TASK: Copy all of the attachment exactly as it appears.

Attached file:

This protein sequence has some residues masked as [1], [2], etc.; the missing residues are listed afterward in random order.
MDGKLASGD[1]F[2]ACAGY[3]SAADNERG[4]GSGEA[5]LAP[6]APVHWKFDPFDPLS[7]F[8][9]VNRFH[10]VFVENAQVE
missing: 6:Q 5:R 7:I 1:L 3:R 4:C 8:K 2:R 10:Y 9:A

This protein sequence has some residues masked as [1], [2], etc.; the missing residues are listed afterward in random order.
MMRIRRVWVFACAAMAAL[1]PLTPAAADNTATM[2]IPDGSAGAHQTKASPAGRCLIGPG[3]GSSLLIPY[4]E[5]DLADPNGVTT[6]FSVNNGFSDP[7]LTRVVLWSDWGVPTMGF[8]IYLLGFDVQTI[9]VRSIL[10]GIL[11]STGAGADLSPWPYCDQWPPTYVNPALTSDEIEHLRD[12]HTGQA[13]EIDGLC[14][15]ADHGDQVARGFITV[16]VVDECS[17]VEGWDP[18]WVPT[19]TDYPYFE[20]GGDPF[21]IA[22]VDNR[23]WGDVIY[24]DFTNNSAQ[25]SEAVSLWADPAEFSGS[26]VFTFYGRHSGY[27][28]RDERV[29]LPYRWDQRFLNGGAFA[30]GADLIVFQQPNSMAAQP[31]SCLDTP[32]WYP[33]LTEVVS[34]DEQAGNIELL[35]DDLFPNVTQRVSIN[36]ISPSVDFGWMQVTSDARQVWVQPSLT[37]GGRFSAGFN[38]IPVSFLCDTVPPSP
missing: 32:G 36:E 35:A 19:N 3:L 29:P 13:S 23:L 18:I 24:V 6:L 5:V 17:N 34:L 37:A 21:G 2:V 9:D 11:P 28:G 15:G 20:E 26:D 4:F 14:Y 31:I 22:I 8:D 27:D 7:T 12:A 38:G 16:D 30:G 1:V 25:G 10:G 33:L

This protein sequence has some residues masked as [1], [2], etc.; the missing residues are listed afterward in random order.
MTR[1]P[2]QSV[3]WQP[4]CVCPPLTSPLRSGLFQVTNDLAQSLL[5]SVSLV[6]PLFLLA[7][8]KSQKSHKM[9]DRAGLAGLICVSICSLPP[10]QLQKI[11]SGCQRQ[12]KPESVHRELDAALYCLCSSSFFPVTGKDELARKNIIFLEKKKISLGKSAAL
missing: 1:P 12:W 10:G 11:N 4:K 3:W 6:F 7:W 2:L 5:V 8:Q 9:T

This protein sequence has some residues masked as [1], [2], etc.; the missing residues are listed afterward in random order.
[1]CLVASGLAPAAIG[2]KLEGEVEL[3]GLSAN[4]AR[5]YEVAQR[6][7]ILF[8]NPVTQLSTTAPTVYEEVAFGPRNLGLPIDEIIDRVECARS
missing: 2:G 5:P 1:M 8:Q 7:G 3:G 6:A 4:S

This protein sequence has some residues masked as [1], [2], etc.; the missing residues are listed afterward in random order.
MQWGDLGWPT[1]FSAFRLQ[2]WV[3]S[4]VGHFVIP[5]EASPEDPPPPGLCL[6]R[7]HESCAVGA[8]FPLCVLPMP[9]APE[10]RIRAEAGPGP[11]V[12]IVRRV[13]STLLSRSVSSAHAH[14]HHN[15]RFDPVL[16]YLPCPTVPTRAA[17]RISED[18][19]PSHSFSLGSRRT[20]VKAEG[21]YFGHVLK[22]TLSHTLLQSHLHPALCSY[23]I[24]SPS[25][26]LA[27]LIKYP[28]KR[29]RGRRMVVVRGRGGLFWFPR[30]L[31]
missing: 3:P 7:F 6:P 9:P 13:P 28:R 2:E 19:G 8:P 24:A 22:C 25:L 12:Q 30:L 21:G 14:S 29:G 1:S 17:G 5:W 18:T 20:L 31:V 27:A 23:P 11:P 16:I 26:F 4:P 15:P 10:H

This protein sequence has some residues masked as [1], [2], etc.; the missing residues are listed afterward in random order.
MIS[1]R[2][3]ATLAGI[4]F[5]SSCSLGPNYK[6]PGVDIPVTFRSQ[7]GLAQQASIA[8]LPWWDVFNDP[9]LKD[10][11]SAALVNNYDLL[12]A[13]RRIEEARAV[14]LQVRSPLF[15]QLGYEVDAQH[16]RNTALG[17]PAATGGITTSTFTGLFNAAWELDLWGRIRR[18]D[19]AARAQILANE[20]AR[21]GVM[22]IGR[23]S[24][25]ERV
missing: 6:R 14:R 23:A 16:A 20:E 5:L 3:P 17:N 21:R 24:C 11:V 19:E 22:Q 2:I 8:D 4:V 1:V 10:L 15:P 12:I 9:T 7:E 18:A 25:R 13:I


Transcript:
This protein sequence has some residues masked as [1], [2], etc.; the missing residues are listed afterward in random order.
MDGKLASGD[1]F[2]ACAGY[3]SAADNERG[4]GSGEA[5]LAP[6]APVHWKFDPFDPLS[7]F[8][9]VNRFH[10]VFVENAQVE
missing: 6:Q 5:R 7:I 1:L 3:R 4:C 8:K 2:R 10:Y 9:A

This protein sequence has some residues masked as [1], [2], etc.; the missing residues are listed afterward in random order.
MMRIRRVWVFACAAMAAL[1]PLTPAAADNTATM[2]IPDGSAGAHQTKASPAGRCLIGPG[3]GSSLLIPY[4]E[5]DLADPNGVTT[6]FSVNNGFSDP[7]LTRVVLWSDWGVPTMGF[8]IYLLGFDVQTI[9]VRSIL[10]GIL[11]STGAGADLSPWPYCDQWPPTYVNPALTSDEIEHLRD[12]HTGQA[13]EIDGLC[14][15]ADHGDQVARGFITV[16]VVDECS[17]VEGWDP[18]WVPT[19]TDYPYFE[20]GGDPF[21]IA[22]VDNR[23]WGDVIY[24]DFTNNSAQ[25]SEAVSLWADPAEFSGS[26]VFTFYGRHSGY[27][28]RDERV[29]LPYRWDQRFLNGGAFA[30]GADLIVFQQPNSMAAQP[31]SCLDTP[32]WYP[33]LTEVVS[34]DEQAGNIELL[35]DDLFPNVTQRVSIN[36]ISPSVDFGWMQVTSDARQVWVQPSLT[37]GGRFSAGFN[38]IPVSFLCDTVPPSP
missing: 32:G 36:E 35:A 19:N 3:L 29:P 13:S 23:L 18:I 24:V 6:L 5:V 17:N 34:L 37:A 21:G 2:V 9:D 11:P 28:G 15:G 20:E 26:D 4:F 14:Y 31:I 22:I 8:D 27:D 7:T 12:A 38:G 16:D 30:G 1:V 25:G 10:G 33:L

This protein sequence has some residues masked as [1], [2], etc.; the missing residues are listed afterward in random order.
MTR[1]P[2]QSV[3]WQP[4]CVCPPLTSPLRSGLFQVTNDLAQSLL[5]SVSLV[6]PLFLLA[7][8]KSQKSHKM[9]DRAGLAGLICVSICSLPP[10]QLQKI[11]SGCQRQ[12]KPESVHRELDAALYCLCSSSFFPVTGKDELARKNIIFLEKKKISLGKSAAL
missing: 1:P 12:W 10:G 11:N 4:K 3:W 6:F 7:W 2:L 5:V 8:Q 9:T

This protein sequence has some residues masked as [1], [2], etc.; the missing residues are listed afterward in random order.
[1]CLVASGLAPAAIG[2]KLEGEVEL[3]GLSAN[4]AR[5]YEVAQR[6][7]ILF[8]NPVTQLSTTAPTVYEEVAFGPRNLGLPIDEIIDRVECARS
missing: 2:G 5:P 1:M 8:Q 7:G 3:G 6:A 4:S

This protein sequence has some residues masked as [1], [2], etc.; the missing residues are listed afterward in random order.
MQWGDLGWPT[1]FSAFRLQ[2]WV[3]S[4]VGHFVIP[5]EASPEDPPPPGLCL[6]R[7]HESCAVGA[8]FPLCVLPMP[9]APE[10]RIRAEAGPGP[11]V[12]IVRRV[13]STLLSRSVSSAHAH[14]HHN[15]RFDPVL[16]YLPCPTVPTRAA[17]RISED[18][19]PSHSFSLGSRRT[20]VKAEG[21]YFGHVLK[22]TLSHTLLQSHLHPALCSY[23]I[24]SPS[25][26]LA[27]LIKYP[28]KR[29]RGRRMVVVRGRGGLFWFPR[30]L[31]
missing: 3:P 7:F 6:P 9:P 13:P 28:R 2:E 19:G 8:P 24:A 22:C 25:L 12:Q 30:L 21:G 14:S 29:G 1:S 17:G 5:W 18:T 20:L 31:V 27:A 23:P 11:P 16:I 26:F 4:P 15:P 10:H

This protein sequence has some residues masked as [1], [2], etc.; the missing residues are listed afterward in random order.
MIS[1]R[2][3]ATLAGI[4]F[5]SSCSLGPNYK[6]PGVDIPVTFRSQ[7]GLAQQASIA[8]LPWWDVFNDP[9]LKD[10][11]SAALVNNYDLL[12]A[13]RRIEEARAV[14]LQVRSPLF[15]QLGYEVDAQH[16]RNTALG[17]PAATGGITTSTFTGLFNAAWELDLWGRIRR[18]D[19]AARAQILANE[20]AR[21]GVM[22]IGR[23]S[24][25]ERV
missing: 6:R 14:R 23:A 16:A 20:E 5:L 3:P 17:N 21:R 24:C 11:V 19:E 22:Q 2:I 8:D 4:V 1:V 10:L 15:P 12:I 9:T 7:E 18:A 25:R 13:I